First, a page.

A couple of asides as I tinker away at a framework for assessing Sunday’s Cabinet announcement.
The media noise surrounding Helen Zille’s putative attitude towards Lindiwe Mazibuko is interesting, but largely because it is so loud.
In the last hour I have been asked twice (by journalists) for an opinion on Mmusi Maimane‘s acceptance of nomination to the position of DA Parliamentary Leader.
Not long ago I would have (privately) filed news of DA power-struggles and leadership changes under ‘white mischief’ and forgotten about it – confident that no client or journalist would ask for an opinion.
Real politics, the stuff that actually made a difference to legislative or regulatory outcomes, happened within the Tripartite Alliance or in the interactions between the ANC and business.
I think that was a useful shorthand that saved me time in the past, but clearly I will have to break the habit.
The Alliance no longer contains its own opposition – and is therefore no longer the primary site of politics.
The EFF, Amcu, whatever Numsa finally initiates and the DA all (healthily in my view) strip out a sort of multi-polar disorder from the ANC.
Politics will now (tend to) happen where it is meant to: on the streets and in parliament … and not where it previously tended to happen: in back room deals and as a result of other shenanigans in the ANC-led alliance.
There is an obvious trade-off between clarity of government policy/structure and the broadness of the ANC’s alliances. As those alliances break or simplify or are otherwise transformed I expect some kind of dividend for governance and economic policy.
If I might add …
Another habit of thought I might soon have to break is my instinctive intellectual pessimism about politics.
By ‘pessimism’ I do not mean an automatic assumption that politician are corrupt or incompetent.
What I mean is that I tend to think that politics changes little in the world, but that the world changes the politics.
I think this might make me some kind of market fundamentalist. I am certain that to grow, the DA will have to become more like the ANC – in its policy and in the class and racial character of its leadership.
The assumption (and maybe error) I make is believing that the electorate purely aggregates the interests of broad groups of people and the political parties are compelled to reflect the character and interests of those groups.
So my ‘habit of thought” is that I assume that for a party to grow it will necessarily become more generic and bland.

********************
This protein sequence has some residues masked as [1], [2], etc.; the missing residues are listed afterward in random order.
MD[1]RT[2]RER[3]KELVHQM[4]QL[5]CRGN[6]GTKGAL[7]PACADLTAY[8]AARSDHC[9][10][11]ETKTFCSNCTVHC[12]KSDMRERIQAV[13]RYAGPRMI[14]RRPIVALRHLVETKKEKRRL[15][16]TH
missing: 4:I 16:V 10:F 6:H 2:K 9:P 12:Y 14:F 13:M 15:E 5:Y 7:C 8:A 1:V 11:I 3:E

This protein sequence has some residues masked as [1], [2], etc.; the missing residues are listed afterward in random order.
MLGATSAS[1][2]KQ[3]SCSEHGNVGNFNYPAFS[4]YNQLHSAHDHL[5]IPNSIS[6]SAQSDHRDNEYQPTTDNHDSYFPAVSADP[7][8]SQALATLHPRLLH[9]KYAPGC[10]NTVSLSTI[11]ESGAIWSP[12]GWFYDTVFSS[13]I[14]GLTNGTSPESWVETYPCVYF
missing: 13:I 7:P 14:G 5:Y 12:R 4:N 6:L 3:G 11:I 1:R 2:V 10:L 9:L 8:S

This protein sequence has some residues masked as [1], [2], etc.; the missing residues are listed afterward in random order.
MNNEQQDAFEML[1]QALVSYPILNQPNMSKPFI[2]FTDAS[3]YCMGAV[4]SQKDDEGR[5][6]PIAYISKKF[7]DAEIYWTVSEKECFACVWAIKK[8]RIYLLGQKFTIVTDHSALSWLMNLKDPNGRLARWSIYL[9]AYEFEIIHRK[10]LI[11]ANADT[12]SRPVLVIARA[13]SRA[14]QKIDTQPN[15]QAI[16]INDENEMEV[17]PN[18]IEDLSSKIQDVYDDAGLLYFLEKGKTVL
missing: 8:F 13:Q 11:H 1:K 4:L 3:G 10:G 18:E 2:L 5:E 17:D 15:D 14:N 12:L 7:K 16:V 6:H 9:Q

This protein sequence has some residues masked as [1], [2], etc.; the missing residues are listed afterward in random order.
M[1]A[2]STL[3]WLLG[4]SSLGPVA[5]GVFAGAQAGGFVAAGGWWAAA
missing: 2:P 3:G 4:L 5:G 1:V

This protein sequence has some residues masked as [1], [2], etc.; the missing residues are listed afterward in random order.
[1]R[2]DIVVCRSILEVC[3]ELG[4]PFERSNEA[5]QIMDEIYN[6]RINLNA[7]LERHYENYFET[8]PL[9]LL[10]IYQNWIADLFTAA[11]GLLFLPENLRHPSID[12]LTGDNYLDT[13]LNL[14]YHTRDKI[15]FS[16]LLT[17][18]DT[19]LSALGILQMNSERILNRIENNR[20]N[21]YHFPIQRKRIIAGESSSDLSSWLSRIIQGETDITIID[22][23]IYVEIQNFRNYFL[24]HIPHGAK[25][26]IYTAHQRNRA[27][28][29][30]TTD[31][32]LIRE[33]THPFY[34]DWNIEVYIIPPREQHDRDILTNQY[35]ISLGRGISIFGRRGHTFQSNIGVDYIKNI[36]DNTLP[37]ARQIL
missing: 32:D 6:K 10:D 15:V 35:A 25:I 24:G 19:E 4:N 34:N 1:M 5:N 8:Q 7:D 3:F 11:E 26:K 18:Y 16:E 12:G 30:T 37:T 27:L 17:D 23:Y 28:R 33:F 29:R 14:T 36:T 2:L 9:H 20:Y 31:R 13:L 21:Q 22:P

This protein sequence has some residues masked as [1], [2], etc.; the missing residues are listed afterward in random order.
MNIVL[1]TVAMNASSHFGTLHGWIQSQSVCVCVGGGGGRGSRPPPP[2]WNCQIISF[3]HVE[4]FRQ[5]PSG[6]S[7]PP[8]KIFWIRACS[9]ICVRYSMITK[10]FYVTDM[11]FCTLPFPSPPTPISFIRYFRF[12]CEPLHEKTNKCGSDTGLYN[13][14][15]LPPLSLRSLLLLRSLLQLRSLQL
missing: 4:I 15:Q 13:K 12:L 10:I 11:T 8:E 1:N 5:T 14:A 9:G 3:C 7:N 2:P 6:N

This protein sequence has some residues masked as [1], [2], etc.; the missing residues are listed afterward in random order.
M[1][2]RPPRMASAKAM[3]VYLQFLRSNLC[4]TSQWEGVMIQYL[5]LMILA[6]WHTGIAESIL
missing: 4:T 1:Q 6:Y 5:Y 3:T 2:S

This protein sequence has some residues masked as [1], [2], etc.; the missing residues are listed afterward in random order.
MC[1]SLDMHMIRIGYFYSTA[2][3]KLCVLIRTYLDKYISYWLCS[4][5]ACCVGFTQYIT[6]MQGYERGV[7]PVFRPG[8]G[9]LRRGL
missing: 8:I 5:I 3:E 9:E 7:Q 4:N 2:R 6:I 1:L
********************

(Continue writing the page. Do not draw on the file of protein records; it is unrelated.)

Why this is ‘pessimistic’ (and I hope incorrect) is I tend to assume that our politics increasingly changes nothing (except to the negative) and parties endlessly drift towards a sort bland and generic centre in response to the ‘market’ of the bland and generic voters.
No wonder I was a secret reader of P J O’Rourke. He once observed in his normal right-wing, smug but hilarious way:
Now majority rule is a precious, sacred thing worth dying for. But like other precious, sacred things …. it’s not only worth dying for; it can make you wish you were dead. Imagine if all life were determined by majority rule. Every meal would be a pizza.
P. J. O’Rourke, Parliament of Whores, 1991
Why this is a bad habit
I worry that my instinctive attitude is a potentially serious error. I can see how this ‘political pessimism’ might be a useful short cut in relatively homogeneous and stable first-world countries.
The main parties in those countries blur into each other.
But recession and unemployment, even in those countries, is inevitably accompanied by a growing divergence in the political arena – a shrinking of the centre and growth of radical nationalists and/or populists.
Surely this is a better permanent model for understanding South Africa?
I suspect our calm transition and the stable predictability of the ANC and it’s comfortable electoral majority might have lulled me into a false sense of security.
Who could not smile at the jaunty red boiler-suits, gumboots and maid’s outfits adorning the mostly young EFF members being sworn in to parliament yesterday?
I am delighted the EFF are there and I think it is healthy for our politics that the ANC will have to contest with the EFF in the minds of voters and in the national and provincial assemblies.
Rather that than the nodding and winking and/or furious factional splits that have gone on up until now in the closed shop of the ANC.
But it should be front of mind that the ANC has to answer the challenge of the DA and of the EFF.
The ANC still has a safety margin and room for manoeuvre, but party leaders will have heard the howls in the night and are unlikely to just sit back staring into the fire hoping for the best.